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  XVII International HIV Drug Resistance Workshop
June 10-14, 2008
Sitges, Spain
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Cumulative Resistance Catalog Gives Clearer Picture of Salvage Picks
  XVII International HIV Drug Resistance Workshop
June 10-14, 2008, Sitges, Spain
Mark Mascolini
Accounting for all resistance mutations that ever evolved during a patient's treatment history provided a substantially richer survey of resistance risks than did the latest resistance test alone in an 800-person Swiss analysis [1].
The findings confirm earlier reports of potentially important differences between a "historical genotype" that includes all mutations ever recorded and the most recent genotype [2,3]. Standard genotypic assays usually miss mutations that make up less than 20% of a person's viral population. But when mutations persist at low levels, they can easily re-emerge if a person starts a drug that provokes such mutations.
Sabine Yerly and Swiss HIV Cohort Study collaborators examined mutation data from 813 people with genotyping results on file from 1991 to 2008, putting them into three groups:
· 616 people with at least two sequences including at least one with a nucleoside-related mutation
· 110 people with at least two sequences including at least one with a nonnucleoside-related mutation
· 87 people with at least two sequences including at least one with a protease inhibitor-related mutation
These patients had a median of 5 samples (interquartile range [IQR] 2 to 6) and a median follow-up of 46 months (IQR 20 to 76).
Significantly more mutations appeared on the cumulative list than on the latest list for nucleoside mutations, nonnucleoside mutations, indinavir mutations, and saquinavir mutations. Measuring changes in resistance levels (from sensitive to intermediate or resistant, and from intermediate to resistant) when accounting for cumulative mutations, Yerly recorded significantly worse resistance rates for abacavir, didanosine (ddI), lamivudine (3TC), stavudine (d4T), tenofovir, zidovudine (AZT), efavirenz, etravirine, nevirapine, indinavir, and saquinavir.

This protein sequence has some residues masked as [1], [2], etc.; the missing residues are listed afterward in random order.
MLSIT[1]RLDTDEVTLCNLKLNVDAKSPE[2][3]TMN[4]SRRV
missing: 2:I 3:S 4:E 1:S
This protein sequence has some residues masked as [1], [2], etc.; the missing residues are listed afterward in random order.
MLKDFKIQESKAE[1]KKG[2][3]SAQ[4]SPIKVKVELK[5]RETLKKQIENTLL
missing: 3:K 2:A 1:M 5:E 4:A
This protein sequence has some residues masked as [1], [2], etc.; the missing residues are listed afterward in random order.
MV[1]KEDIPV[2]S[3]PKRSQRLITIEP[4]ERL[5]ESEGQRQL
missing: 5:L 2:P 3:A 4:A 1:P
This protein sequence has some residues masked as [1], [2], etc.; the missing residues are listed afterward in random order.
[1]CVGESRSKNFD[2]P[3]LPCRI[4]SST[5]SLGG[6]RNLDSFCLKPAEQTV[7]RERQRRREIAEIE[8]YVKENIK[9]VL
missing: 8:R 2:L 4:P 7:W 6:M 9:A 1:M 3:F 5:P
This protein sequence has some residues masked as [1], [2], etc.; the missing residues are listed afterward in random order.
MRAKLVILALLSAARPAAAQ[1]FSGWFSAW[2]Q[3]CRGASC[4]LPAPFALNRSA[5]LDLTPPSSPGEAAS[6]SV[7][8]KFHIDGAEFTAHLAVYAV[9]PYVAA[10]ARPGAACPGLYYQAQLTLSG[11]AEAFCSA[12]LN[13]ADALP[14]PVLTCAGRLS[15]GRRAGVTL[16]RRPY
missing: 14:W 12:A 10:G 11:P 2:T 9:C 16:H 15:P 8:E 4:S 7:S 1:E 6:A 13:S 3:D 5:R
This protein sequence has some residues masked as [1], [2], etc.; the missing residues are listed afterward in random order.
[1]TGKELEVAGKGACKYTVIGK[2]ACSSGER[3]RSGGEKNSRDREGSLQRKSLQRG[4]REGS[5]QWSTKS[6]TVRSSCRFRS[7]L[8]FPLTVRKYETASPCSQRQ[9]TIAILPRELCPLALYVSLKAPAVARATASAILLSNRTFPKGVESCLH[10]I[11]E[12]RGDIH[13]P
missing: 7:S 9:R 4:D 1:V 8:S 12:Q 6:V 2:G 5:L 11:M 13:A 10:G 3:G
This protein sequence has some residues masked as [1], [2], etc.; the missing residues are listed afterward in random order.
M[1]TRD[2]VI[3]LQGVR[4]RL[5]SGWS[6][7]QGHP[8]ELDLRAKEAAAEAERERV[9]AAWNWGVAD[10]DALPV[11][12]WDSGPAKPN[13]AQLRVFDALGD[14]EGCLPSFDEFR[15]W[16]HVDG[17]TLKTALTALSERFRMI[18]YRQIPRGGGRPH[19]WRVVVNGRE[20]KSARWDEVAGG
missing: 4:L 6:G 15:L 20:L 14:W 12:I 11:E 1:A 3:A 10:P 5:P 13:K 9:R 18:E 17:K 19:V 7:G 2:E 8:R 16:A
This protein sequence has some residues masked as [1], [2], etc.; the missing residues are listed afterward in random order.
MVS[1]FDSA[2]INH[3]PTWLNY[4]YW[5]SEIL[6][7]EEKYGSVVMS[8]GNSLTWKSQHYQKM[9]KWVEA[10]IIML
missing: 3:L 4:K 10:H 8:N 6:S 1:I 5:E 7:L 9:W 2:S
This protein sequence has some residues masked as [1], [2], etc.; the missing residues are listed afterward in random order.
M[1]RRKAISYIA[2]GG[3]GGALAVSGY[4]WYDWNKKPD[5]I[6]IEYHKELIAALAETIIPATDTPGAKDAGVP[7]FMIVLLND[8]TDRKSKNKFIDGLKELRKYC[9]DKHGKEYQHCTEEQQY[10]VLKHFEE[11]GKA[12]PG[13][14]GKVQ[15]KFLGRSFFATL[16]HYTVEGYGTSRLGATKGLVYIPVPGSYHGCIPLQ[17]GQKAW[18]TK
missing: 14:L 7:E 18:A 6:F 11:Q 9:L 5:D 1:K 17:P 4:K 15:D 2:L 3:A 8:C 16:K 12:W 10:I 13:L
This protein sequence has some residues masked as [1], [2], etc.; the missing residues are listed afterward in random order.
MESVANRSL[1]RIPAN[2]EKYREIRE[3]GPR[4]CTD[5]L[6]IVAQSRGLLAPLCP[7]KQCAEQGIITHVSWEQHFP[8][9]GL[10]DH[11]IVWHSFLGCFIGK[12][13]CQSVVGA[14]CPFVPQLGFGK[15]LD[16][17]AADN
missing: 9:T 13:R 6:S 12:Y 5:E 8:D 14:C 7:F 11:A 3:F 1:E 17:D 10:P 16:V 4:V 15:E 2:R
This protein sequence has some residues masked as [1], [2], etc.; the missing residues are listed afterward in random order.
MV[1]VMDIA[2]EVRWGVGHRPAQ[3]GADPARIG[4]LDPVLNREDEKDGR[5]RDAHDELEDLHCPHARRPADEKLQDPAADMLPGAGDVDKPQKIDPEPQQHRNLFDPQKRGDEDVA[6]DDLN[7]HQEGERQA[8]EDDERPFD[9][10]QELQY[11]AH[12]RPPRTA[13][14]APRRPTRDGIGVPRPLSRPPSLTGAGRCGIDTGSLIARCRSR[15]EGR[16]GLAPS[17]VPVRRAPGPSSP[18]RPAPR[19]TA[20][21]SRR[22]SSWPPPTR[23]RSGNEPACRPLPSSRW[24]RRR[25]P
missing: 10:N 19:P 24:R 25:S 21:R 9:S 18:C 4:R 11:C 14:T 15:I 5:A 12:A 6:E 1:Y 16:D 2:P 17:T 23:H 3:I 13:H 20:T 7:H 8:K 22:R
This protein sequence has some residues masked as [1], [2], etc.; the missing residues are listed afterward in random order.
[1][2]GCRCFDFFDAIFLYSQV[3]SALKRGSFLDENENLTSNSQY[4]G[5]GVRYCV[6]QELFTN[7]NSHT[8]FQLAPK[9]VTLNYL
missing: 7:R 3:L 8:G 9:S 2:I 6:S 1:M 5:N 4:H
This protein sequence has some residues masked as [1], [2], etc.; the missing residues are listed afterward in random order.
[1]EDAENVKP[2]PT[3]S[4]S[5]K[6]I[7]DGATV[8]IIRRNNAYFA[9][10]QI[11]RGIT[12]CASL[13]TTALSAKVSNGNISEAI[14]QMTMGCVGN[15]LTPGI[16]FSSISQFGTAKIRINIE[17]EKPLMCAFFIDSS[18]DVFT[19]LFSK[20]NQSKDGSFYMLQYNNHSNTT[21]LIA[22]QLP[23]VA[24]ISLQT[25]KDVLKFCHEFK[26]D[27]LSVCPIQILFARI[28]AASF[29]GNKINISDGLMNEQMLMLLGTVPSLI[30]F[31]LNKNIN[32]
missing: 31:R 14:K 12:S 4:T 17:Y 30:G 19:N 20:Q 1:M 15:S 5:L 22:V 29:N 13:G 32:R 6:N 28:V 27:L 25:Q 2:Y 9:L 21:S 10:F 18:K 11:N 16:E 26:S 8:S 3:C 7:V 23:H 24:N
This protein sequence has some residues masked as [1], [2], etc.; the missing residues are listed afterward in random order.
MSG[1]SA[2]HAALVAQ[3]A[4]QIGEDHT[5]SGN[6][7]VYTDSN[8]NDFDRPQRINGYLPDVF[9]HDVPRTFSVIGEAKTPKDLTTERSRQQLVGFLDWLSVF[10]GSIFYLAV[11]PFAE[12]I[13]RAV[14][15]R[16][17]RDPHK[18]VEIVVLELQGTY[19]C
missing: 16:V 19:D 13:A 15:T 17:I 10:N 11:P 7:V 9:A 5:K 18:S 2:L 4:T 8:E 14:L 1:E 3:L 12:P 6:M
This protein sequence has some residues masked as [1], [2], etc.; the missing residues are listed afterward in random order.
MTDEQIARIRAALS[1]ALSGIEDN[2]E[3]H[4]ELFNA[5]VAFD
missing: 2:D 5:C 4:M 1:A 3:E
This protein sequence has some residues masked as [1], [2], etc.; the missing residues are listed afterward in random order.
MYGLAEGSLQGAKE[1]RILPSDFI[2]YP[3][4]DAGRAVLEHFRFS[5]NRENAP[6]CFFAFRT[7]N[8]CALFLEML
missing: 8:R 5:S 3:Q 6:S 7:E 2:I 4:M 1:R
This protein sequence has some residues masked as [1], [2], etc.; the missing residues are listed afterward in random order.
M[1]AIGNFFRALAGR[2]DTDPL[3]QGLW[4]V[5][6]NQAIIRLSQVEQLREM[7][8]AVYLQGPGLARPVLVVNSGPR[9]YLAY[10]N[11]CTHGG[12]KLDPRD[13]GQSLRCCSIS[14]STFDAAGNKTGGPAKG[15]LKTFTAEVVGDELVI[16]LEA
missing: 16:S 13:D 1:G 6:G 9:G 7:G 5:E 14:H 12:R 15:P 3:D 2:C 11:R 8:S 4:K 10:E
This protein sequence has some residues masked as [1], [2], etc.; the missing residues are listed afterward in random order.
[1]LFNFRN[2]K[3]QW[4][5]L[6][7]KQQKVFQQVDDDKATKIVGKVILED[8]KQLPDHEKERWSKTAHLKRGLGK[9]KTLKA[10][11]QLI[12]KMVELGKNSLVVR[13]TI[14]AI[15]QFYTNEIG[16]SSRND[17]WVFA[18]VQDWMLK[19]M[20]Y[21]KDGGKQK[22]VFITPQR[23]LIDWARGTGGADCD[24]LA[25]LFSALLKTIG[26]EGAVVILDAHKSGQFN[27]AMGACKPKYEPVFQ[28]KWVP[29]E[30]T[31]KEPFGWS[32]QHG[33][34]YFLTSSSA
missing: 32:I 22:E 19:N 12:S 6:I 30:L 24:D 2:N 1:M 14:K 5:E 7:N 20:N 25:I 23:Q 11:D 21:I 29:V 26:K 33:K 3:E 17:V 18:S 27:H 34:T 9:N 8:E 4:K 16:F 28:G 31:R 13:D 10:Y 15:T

In people taking these drugs--or amprenavir or lopinavir--median numbers of mutations were always higher with cumulative analysis than with the latest genotype:
· ddI, AZT, and d4T: 3 versus 0
· 3TC: 1 versus 0
· Tenofovir: 3 versus 1
· Abacavir: 5 versus 2
· Efavirenz and nevirapine: 2 versus 0
· Etravirine: 4 versus 2
· Indinavir: 4 versus 1
· Saquinavir: 4 versus 2
· Lopinavir: 7 versus 5
· Amprenavir: 5 versus 2
Yerly and coworkers argued that cumulative analysis of resistance mutations offers "an additional tool" when trying to pick a rescue regimen, particularly in people who have tried multiple antiretroviral medleys. They cautioned, though, that the cumulative approach can also be misleading because compensatory or antagonistic mutations may alter the impact of current or archived mutations.
Earlier work by Italian investigators offered evidence that a resistance profile accounting for failure of earlier regimens predicts salvage failure better than the latest genotype [2]. Comparing cumulative versus current mutations in 1734 people, researchers in British Columbia found that the most recent genotype consistently underestimates mutation rates [3].
1. Yerly S, Michel PA, Emler S, et al. Cross-sectional versus cumulative interpretation of HIV-1 drug resistance mutations. XVII International HIV Drug Resistance Workshop. June 10-14, 2008, Sitges, Spain. Abstract 100.
2. Zaccarelli M, Lorenzini P, Tozzi V, et al. Are current or archived resistance mutations predictive of treatment failure in heavily pre-treated HIV patients? 6th European HIV Drug Resistance Workshop. March 26-28, 2008. Budapest. Abstract 42. (http://www.natap.org/2008/EHDRW/EHDRW_11.htm)
3. Harrigan PR, Wynhoven B, Brumme ZL, et al. HIV-1 drug resistance: degree of underestimation by a cross-sectional versus a longitudinal testing approach. J Infect Dis. 2005;191:1325-1330.